Managing Director, Tokyo, Japan
Client Service Award
Yasumi Taniguchi’s path to Protiviti and a Women Leaders in Consulting award is a unique one, for sure. After she graduated from a U.S. college as a Japanese student, she started her career as a U.S. CPA in a large accounting firm. Her role was to support Japanese clients coming to the U.S.
Through helping many Japanese companies to expand their business in the U.S. during the mid-to-late 1980s, she was lucky enough to gain experience in a wide range of projects, such as acting as a translator for the negotiations, providing due diligence support, setting up accounting systems, setting up policy and procedures.
Taniguchi transferred back to Japan in 1990 and continued to work on various projects, but was not a qualified Japanese CPA, and so she was given special projects within the Japanese accounting firm. From 1992 to 2002, Taniguchi led the development of internal auditing and risk consulting practices within the Risk Consulting Group of Arthur Andersen Japan.
“This breadth of business experience made a natural transition for me to the consulting practice within the accounting firm, Taniguchi says. “In 2003, I joined consulting firm Protiviti in order to start up its Japanese operation.”
Today, Taniguchi is a founding managing director of Protiviti Japan and leads its Internal Audit and Financial Advisory practice. Her current clients include global and domestic manufacturing, investment and insurance companies and Japanese Shosha. Taniguchi has led overseas U.S. and J-SOX engagements with Protiviti international offices.
“I enjoy working with the people around me, both on the client side and on my team, especially when I see them enhance their technical and leadership skills, and I enjoy their achievements in various projects,” she says. “I enjoy especially working on international projects with people from different countries and cultures.”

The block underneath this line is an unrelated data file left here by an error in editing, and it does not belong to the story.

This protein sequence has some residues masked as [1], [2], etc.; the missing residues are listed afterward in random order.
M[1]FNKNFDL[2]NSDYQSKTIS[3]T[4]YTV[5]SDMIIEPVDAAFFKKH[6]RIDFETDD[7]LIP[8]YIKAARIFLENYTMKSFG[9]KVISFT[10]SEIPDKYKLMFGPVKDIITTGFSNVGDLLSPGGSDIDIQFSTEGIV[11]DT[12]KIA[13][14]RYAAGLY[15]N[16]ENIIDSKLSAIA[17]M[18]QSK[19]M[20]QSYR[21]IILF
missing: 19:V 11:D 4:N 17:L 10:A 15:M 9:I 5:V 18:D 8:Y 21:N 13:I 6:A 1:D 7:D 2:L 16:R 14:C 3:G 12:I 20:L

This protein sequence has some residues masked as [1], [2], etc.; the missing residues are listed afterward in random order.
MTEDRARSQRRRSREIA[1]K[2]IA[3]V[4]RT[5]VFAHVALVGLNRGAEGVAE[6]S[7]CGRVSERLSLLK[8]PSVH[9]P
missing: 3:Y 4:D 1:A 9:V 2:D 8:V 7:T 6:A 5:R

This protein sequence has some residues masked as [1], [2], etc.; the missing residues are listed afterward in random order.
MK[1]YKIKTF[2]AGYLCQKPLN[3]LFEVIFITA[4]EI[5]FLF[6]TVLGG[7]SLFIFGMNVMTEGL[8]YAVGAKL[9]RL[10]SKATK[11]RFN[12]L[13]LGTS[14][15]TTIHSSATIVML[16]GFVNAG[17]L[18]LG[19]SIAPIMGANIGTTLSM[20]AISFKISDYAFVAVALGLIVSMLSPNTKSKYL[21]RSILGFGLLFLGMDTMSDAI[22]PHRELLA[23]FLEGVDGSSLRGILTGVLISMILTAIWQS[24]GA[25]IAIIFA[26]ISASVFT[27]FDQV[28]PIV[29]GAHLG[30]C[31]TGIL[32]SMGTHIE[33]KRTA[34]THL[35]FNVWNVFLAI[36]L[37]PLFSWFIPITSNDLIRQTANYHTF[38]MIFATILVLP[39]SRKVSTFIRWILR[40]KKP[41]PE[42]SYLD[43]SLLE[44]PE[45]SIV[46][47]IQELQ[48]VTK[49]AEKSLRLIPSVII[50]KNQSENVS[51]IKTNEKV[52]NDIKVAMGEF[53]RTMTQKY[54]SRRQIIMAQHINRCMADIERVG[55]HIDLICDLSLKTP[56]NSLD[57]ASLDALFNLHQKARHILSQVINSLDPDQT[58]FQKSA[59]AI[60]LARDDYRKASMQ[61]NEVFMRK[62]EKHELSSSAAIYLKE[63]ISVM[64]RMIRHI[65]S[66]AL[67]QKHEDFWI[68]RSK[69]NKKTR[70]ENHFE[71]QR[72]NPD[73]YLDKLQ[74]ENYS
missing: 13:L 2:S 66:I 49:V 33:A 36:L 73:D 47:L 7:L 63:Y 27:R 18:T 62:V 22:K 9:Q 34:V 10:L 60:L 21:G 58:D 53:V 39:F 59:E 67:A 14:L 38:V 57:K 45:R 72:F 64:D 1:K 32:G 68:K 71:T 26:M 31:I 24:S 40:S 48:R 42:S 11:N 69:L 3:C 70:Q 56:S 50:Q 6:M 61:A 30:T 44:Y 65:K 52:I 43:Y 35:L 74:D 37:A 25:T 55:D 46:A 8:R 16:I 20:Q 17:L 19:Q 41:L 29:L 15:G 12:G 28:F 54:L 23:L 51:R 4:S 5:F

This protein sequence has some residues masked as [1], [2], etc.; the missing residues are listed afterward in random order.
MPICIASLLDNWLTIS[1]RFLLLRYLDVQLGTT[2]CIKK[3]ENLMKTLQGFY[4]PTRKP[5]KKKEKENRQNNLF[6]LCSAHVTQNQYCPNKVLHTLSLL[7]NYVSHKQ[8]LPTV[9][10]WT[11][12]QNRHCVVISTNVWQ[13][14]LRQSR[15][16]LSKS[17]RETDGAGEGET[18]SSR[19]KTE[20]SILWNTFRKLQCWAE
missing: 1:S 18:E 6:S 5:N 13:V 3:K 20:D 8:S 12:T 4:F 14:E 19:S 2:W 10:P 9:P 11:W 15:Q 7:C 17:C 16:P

Taniguchi is well aware that consulting, and Japan are still dominated by men. She says her greatest personal achievement is that she was able to stay this long in the consulting field. “Thanks to my clients and team who are open-minded and willing to work with me,” she says. “My greatest professional achievement has been building a new firm in Japan as a founding member of Protiviti Japan.”
The Japanese business community is not necessarily open to newcomers, but Protiviti was lucky enough to hit the market at the right time, with the right knowledge and skills, she says.
“We built a firm with a great Japanese client profile. The experience I had in building Protiviti Japan was priceless. I would never have got it by staying in a large firm,” Taniguchi says. And her advice for women just beginning her consulting career? “I would tell her what I heard in the U.S. in the early years of my career, ‘Act like a woman, think like a man and work like a dog!’
What does winning the Women Leaders in Consulting Award mean to you?
Yasumi Taniguchi says: “I am surprised, honored and humbled. While Protiviti has so many qualified woman leaders in the U.S., the recognition this year was given to a woman in Japan. Japanese women seldom receive an award like this, so I hope that this will encourage more Japanese woman to work and stay in the consulting field. Whereas women occupy 14 percent of executive posts in the United States, they hold only 1 percent of comparable positions in Japan. So I hope this award will encourage all Japanese women who are working toward leadership positions.”